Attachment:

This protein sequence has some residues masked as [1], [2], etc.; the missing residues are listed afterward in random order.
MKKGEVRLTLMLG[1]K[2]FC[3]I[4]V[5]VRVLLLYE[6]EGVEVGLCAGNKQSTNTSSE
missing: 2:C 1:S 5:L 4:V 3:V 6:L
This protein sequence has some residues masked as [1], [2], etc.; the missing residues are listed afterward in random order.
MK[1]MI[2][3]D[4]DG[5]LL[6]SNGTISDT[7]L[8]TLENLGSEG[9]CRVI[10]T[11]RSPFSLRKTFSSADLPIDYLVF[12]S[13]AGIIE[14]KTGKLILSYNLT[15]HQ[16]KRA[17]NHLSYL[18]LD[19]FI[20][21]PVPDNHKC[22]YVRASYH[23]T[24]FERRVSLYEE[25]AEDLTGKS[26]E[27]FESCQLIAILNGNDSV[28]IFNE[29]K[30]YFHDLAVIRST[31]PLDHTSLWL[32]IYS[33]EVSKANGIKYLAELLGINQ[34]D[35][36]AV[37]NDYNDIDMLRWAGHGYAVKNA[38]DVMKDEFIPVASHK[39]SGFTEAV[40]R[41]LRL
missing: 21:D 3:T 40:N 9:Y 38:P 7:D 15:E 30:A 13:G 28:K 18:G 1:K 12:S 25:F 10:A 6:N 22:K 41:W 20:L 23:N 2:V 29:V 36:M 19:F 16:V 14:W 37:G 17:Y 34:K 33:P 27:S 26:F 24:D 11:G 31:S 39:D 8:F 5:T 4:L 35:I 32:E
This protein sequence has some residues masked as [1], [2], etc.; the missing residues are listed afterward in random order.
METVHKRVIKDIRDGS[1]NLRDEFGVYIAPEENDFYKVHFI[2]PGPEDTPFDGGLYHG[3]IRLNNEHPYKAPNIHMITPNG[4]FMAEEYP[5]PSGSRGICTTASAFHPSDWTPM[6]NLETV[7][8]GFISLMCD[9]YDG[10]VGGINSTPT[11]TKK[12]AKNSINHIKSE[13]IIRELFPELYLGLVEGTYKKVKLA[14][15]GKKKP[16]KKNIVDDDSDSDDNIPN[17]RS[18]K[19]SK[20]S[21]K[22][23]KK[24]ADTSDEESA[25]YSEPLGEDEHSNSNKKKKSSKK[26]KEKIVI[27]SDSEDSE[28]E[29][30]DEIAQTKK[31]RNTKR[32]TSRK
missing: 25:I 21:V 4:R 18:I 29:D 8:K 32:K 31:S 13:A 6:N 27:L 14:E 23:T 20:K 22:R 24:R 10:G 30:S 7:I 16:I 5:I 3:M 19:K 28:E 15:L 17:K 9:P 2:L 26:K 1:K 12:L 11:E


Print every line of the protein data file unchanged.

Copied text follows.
This protein sequence has some residues masked as [1], [2], etc.; the missing residues are listed afterward in random order.
MKKGEVRLTLMLG[1]K[2]FC[3]I[4]V[5]VRVLLLYE[6]EGVEVGLCAGNKQSTNTSSE
missing: 2:C 1:S 5:L 4:V 3:V 6:L
This protein sequence has some residues masked as [1], [2], etc.; the missing residues are listed afterward in random order.
MK[1]MI[2][3]D[4]DG[5]LL[6]SNGTISDT[7]L[8]TLENLGSEG[9]CRVI[10]T[11]RSPFSLRKTFSSADLPIDYLVF[12]S[13]AGIIE[14]KTGKLILSYNLT[15]HQ[16]KRA[17]NHLSYL[18]LD[19]FI[20][21]PVPDNHKC[22]YVRASYH[23]T[24]FERRVSLYEE[25]AEDLTGKS[26]E[27]FESCQLIAILNGNDSV[28]IFNE[29]K[30]YFHDLAVIRST[31]PLDHTSLWL[32]IYS[33]EVSKANGIKYLAELLGINQ[34]D[35][36]AV[37]NDYNDIDMLRWAGHGYAVKNA[38]DVMKDEFIPVASHK[39]SGFTEAV[40]R[41]LRL
missing: 21:D 3:T 40:N 9:Y 38:P 7:D 15:E 30:A 13:G 28:K 18:G 1:K 12:S 25:F 10:A 6:N 22:K 41:W 20:L 23:N 2:V 29:V 36:M 19:F 16:V 14:W 37:G 17:Y 34:K 33:P 27:S 26:F 24:D 11:G 31:S 39:D 8:F 5:T 4:L 35:I 32:E
This protein sequence has some residues masked as [1], [2], etc.; the missing residues are listed afterward in random order.
METVHKRVIKDIRDGS[1]NLRDEFGVYIAPEENDFYKVHFI[2]PGPEDTPFDGGLYHG[3]IRLNNEHPYKAPNIHMITPNG[4]FMAEEYP[5]PSGSRGICTTASAFHPSDWTPM[6]NLETV[7][8]GFISLMCD[9]YDG[10]VGGINSTPT[11]TKK[12]AKNSINHIKSE[13]IIRELFPELYLGLVEGTYKKVKLA[14][15]GKKKP[16]KKNIVDDDSDSDDNIPN[17]RS[18]K[19]SK[20]S[21]K[22][23]KK[24]ADTSDEESA[25]YSEPLGEDEHSNSNKKKKSSKK[26]KEKIVI[27]SDSEDSE[28]E[29][30]DEIAQTKK[31]RNTKR[32]TSRK
missing: 25:I 21:V 4:R 18:I 29:D 8:K 32:K 31:S 13:A 6:N 27:L 14:E 23:T 20:K 22:R 24:R 10:G 30:S 7:I 16:I 5:I 3:M 19:K 28:E 15:L 17:K 9:P 2:L 26:K 1:K 12:L 11:E